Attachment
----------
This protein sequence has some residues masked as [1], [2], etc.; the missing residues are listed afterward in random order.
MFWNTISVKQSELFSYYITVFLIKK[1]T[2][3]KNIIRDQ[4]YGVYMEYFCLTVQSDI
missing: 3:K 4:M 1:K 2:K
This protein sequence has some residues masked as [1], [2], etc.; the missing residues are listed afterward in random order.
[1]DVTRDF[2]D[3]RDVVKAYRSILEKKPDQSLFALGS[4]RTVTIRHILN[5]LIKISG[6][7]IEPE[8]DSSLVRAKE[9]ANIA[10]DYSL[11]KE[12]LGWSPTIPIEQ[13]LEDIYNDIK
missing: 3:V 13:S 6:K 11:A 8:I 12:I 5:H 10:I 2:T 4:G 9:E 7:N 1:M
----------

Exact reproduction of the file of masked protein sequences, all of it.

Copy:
This protein sequence has some residues masked as [1], [2], etc.; the missing residues are listed afterward in random order.
MFWNTISVKQSELFSYYITVFLIKK[1]T[2][3]KNIIRDQ[4]YGVYMEYFCLTVQSDI
missing: 3:K 4:M 1:K 2:K
This protein sequence has some residues masked as [1], [2], etc.; the missing residues are listed afterward in random order.
[1]DVTRDF[2]D[3]RDVVKAYRSILEKKPDQSLFALGS[4]RTVTIRHILN[5]LIKISG[6][7]IEPE[8]DSSLVRAKE[9]ANIA[10]DYSL[11]KE[12]LGWSPTIPIEQ[13]LEDIYNDIK
missing: 3:V 13:S 6:K 11:A 8:I 12:I 5:H 10:I 2:T 4:G 9:E 7:N 1:M